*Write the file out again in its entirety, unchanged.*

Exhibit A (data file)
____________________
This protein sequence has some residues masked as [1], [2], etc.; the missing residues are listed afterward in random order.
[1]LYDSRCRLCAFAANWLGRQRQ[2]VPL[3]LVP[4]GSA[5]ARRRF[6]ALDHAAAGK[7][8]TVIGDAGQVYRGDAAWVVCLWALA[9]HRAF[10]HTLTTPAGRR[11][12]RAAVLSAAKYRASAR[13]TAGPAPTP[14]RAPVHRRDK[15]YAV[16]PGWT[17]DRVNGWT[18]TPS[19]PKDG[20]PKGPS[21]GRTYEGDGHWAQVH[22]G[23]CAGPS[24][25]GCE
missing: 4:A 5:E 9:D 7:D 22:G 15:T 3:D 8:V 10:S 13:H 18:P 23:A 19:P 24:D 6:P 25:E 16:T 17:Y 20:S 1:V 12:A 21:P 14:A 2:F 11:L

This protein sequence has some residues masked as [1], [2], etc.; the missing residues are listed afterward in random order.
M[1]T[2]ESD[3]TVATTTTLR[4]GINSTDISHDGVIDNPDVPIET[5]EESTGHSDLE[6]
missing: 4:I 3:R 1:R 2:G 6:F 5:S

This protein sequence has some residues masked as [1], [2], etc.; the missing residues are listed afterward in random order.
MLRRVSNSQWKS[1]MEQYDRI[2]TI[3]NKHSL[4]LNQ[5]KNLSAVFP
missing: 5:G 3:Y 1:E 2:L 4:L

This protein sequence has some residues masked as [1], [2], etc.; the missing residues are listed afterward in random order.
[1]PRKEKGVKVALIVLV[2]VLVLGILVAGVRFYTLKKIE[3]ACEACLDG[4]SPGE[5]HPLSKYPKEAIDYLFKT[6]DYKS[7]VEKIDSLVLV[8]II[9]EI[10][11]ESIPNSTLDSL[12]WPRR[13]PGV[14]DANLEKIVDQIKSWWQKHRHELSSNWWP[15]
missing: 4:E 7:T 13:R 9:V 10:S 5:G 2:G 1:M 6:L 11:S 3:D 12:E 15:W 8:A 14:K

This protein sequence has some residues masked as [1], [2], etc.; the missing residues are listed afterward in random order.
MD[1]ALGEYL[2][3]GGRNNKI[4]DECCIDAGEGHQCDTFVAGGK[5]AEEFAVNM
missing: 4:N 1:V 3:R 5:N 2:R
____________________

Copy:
This protein sequence has some residues masked as [1], [2], etc.; the missing residues are listed afterward in random order.
[1]LYDSRCRLCAFAANWLGRQRQ[2]VPL[3]LVP[4]GSA[5]ARRRF[6]ALDHAAAGK[7][8]TVIGDAGQVYRGDAAWVVCLWALA[9]HRAF[10]HTLTTPAGRR[11][12]RAAVLSAAKYRASAR[13]TAGPAPTP[14]RAPVHRRDK[15]YAV[16]PGWT[17]DRVNGWT[18]TPS[19]PKDG[20]PKGPS[21]GRTYEGDGHWAQVH[22]G[23]CAGPS[24][25]GCE
missing: 4:A 5:E 9:D 7:D 22:G 15:T 3:D 8:V 10:S 13:H 18:P 23:A 19:P 24:D 6:P 25:E 16:T 17:Y 20:S 1:V 12:A 21:P 14:A 2:F 11:L

This protein sequence has some residues masked as [1], [2], etc.; the missing residues are listed afterward in random order.
M[1]T[2]ESD[3]TVATTTTLR[4]GINSTDISHDGVIDNPDVPIET[5]EESTGHSDLE[6]
missing: 4:I 3:R 1:R 2:G 6:F 5:S

This protein sequence has some residues masked as [1], [2], etc.; the missing residues are listed afterward in random order.
MLRRVSNSQWKS[1]MEQYDRI[2]TI[3]NKHSL[4]LNQ[5]KNLSAVFP
missing: 5:G 3:Y 1:E 2:L 4:L

This protein sequence has some residues masked as [1], [2], etc.; the missing residues are listed afterward in random order.
[1]PRKEKGVKVALIVLV[2]VLVLGILVAGVRFYTLKKIE[3]ACEACLDG[4]SPGE[5]HPLSKYPKEAIDYLFKT[6]DYKS[7]VEKIDSLVLV[8]II[9]EI[10][11]ESIPNSTLDSL[12]WPRR[13]PGV[14]DANLEKIVDQIKSWWQKHRHELSSNWWP[15]
missing: 4:E 7:T 13:R 9:V 10:S 5:G 2:G 1:M 6:L 11:S 3:D 12:E 15:W 8:A 14:K

This protein sequence has some residues masked as [1], [2], etc.; the missing residues are listed afterward in random order.
MD[1]ALGEYL[2][3]GGRNNKI[4]DECCIDAGEGHQCDTFVAGGK[5]AEEFAVNM
missing: 4:N 1:V 3:R 5:N 2:R